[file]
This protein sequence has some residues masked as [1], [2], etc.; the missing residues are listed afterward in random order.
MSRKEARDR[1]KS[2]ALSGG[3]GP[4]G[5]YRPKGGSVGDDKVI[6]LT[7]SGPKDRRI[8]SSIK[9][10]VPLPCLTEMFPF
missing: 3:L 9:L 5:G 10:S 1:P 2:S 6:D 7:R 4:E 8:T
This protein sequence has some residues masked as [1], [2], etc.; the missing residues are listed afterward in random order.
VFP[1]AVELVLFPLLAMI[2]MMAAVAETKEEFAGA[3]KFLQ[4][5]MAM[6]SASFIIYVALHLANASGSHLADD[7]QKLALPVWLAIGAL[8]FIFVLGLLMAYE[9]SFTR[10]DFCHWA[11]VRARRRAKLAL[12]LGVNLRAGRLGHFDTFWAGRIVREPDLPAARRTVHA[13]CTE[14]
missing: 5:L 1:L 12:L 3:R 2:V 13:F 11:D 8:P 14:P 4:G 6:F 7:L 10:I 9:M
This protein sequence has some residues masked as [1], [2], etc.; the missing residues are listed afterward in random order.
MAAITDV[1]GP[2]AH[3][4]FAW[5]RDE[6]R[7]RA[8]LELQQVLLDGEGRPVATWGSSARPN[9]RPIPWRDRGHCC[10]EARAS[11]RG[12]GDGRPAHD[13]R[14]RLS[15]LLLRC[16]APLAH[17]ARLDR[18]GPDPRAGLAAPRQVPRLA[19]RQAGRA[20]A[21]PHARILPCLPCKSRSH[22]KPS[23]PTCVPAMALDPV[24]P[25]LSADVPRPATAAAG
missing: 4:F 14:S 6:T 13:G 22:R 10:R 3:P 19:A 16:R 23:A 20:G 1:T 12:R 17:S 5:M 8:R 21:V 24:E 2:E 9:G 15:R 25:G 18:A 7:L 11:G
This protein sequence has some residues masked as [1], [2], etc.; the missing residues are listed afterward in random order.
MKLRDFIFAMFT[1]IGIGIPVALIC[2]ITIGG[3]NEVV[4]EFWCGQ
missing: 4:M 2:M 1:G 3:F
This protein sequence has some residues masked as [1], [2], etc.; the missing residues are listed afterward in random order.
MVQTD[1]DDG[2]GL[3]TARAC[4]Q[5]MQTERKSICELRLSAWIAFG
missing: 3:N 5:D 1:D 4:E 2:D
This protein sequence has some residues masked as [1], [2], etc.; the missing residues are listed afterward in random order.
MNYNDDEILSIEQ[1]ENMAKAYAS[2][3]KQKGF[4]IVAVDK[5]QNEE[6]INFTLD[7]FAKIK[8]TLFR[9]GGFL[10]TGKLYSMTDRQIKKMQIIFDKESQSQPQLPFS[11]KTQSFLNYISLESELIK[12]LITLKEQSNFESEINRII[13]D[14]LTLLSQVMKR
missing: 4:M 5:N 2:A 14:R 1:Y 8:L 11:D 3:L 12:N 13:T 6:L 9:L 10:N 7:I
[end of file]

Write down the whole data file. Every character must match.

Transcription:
This protein sequence has some residues masked as [1], [2], etc.; the missing residues are listed afterward in random order.
MSRKEARDR[1]KS[2]ALSGG[3]GP[4]G[5]YRPKGGSVGDDKVI[6]LT[7]SGPKDRRI[8]SSIK[9][10]VPLPCLTEMFPF
missing: 3:L 9:L 5:G 10:S 1:P 2:S 6:D 7:R 4:E 8:T
This protein sequence has some residues masked as [1], [2], etc.; the missing residues are listed afterward in random order.
VFP[1]AVELVLFPLLAMI[2]MMAAVAETKEEFAGA[3]KFLQ[4][5]MAM[6]SASFIIYVALHLANASGSHLADD[7]QKLALPVWLAIGAL[8]FIFVLGLLMAYE[9]SFTR[10]DFCHWA[11]VRARRRAKLAL[12]LGVNLRAGRLGHFDTFWAGRIVREPDLPAARRTVHA[13]CTE[14]
missing: 5:L 1:L 12:L 3:R 2:V 13:F 11:D 8:P 14:P 4:G 6:F 7:L 10:I 9:M
This protein sequence has some residues masked as [1], [2], etc.; the missing residues are listed afterward in random order.
MAAITDV[1]GP[2]AH[3][4]FAW[5]RDE[6]R[7]RA[8]LELQQVLLDGEGRPVATWGSSARPN[9]RPIPWRDRGHCC[10]EARAS[11]RG[12]GDGRPAHD[13]R[14]RLS[15]LLLRC[16]APLAH[17]ARLDR[18]GPDPRAGLAAPRQVPRLA[19]RQAGRA[20]A[21]PHARILPCLPCKSRSH[22]KPS[23]PTCVPAMALDPV[24]P[25]LSADVPRPATAAAG
missing: 4:F 14:S 6:T 13:G 22:R 10:R 3:P 19:A 16:R 23:A 20:G 1:T 12:R 17:S 5:M 8:R 21:V 24:E 2:E 9:G 15:R 25:G 18:A 7:L 11:G
This protein sequence has some residues masked as [1], [2], etc.; the missing residues are listed afterward in random order.
MKLRDFIFAMFT[1]IGIGIPVALIC[2]ITIGG[3]NEVV[4]EFWCGQ
missing: 4:M 2:M 1:G 3:F
This protein sequence has some residues masked as [1], [2], etc.; the missing residues are listed afterward in random order.
MVQTD[1]DDG[2]GL[3]TARAC[4]Q[5]MQTERKSICELRLSAWIAFG
missing: 3:N 5:D 1:D 4:E 2:D
This protein sequence has some residues masked as [1], [2], etc.; the missing residues are listed afterward in random order.
MNYNDDEILSIEQ[1]ENMAKAYAS[2][3]KQKGF[4]IVAVDK[5]QNEE[6]INFTLD[7]FAKIK[8]TLFR[9]GGFL[10]TGKLYSMTDRQIKKMQIIFDKESQSQPQLPFS[11]KTQSFLNYISLESELIK[12]LITLKEQSNFESEINRII[13]D[14]LTLLSQVMKR
missing: 4:M 5:N 2:A 14:R 1:Y 8:L 11:D 3:L 12:N 13:T 6:L 9:L 10:N 7:I